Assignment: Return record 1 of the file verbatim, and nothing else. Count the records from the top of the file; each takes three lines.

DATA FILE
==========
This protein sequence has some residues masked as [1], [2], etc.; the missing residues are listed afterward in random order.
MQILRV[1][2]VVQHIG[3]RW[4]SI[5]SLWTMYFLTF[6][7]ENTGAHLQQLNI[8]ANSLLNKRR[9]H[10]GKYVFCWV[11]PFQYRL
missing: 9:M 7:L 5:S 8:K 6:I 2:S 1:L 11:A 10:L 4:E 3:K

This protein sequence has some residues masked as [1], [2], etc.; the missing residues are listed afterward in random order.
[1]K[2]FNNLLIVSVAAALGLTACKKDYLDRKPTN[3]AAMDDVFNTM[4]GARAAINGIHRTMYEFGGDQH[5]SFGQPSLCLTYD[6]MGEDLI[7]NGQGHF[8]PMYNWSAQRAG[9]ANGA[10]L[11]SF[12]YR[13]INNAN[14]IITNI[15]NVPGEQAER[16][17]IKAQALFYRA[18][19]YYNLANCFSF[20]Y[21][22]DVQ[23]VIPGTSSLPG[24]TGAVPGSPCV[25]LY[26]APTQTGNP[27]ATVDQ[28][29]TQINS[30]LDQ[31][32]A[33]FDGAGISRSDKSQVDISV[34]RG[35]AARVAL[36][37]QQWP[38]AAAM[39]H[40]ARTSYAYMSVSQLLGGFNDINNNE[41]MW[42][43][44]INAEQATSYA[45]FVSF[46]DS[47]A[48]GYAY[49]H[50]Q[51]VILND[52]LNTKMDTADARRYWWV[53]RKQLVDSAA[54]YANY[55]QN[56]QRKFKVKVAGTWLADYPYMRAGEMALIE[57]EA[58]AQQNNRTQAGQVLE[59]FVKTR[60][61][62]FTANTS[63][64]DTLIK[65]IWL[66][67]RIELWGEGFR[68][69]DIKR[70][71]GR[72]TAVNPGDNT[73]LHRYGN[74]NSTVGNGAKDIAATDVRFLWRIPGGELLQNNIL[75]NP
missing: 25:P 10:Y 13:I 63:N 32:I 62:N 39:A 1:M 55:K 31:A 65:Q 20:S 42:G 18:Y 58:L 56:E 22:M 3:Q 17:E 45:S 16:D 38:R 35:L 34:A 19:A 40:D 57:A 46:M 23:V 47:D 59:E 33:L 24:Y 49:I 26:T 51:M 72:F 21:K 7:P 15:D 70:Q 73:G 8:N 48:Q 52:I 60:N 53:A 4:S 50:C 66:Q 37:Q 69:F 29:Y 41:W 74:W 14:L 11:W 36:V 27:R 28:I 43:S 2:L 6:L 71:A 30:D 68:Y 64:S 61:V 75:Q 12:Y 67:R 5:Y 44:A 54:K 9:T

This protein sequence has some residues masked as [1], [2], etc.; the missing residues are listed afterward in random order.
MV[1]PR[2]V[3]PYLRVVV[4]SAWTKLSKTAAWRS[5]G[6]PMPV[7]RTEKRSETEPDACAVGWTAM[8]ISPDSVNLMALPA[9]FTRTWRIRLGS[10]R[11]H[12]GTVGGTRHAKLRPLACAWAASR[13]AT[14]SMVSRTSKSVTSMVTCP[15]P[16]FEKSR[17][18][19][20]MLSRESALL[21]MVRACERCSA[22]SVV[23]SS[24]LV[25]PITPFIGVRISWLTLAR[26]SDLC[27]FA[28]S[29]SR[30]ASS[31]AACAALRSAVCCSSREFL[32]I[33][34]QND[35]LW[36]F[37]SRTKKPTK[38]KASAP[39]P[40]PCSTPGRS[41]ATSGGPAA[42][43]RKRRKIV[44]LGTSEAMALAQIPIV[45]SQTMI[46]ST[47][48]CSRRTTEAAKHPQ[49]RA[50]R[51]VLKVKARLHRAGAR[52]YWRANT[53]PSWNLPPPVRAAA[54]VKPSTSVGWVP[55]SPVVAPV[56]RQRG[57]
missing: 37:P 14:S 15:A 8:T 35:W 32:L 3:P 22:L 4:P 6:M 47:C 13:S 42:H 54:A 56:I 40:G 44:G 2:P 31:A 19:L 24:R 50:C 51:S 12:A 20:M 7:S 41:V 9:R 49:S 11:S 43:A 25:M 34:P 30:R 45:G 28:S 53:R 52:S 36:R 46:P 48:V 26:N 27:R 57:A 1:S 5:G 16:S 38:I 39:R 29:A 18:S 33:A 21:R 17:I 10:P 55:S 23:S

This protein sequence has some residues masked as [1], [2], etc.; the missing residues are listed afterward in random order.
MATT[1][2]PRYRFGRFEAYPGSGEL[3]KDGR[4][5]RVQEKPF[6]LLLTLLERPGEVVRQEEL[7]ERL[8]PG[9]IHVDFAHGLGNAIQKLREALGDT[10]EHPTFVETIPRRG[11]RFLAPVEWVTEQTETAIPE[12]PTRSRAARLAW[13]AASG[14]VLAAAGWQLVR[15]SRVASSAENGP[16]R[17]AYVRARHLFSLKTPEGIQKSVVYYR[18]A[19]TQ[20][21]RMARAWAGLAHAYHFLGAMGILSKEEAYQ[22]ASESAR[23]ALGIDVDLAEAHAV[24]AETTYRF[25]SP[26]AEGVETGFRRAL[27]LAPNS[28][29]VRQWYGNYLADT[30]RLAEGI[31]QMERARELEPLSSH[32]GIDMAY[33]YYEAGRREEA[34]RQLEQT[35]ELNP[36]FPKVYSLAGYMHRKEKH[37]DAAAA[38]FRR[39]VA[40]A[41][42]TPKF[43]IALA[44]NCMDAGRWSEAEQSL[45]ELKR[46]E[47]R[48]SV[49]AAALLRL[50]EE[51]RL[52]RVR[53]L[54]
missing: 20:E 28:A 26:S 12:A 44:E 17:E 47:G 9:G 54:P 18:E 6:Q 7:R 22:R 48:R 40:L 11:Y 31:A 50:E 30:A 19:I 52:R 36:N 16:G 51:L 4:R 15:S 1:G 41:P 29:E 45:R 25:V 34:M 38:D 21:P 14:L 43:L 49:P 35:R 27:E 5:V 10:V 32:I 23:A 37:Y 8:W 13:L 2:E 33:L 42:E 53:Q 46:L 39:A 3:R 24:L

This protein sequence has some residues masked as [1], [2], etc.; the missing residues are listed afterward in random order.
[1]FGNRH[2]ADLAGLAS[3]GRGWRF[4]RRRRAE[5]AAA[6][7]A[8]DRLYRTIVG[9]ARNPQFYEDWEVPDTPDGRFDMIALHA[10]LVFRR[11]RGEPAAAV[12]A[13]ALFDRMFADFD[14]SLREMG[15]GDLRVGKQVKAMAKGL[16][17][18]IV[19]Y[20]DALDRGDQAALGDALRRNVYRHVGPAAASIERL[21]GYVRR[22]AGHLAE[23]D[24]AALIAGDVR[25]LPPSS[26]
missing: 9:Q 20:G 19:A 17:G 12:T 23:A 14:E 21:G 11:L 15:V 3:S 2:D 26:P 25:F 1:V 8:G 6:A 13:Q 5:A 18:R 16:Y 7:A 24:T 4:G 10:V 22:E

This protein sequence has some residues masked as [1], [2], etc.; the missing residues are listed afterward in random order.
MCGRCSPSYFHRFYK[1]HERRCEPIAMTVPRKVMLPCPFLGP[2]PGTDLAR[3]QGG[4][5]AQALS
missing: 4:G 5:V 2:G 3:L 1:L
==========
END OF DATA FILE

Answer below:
This protein sequence has some residues masked as [1], [2], etc.; the missing residues are listed afterward in random order.
MQILRV[1][2]VVQHIG[3]RW[4]SI[5]SLWTMYFLTF[6][7]ENTGAHLQQLNI[8]ANSLLNKRR[9]H[10]GKYVFCWV[11]PFQYRL
missing: 9:M 7:L 5:S 8:K 6:I 2:S 1:L 11:A 10:L 4:E 3:K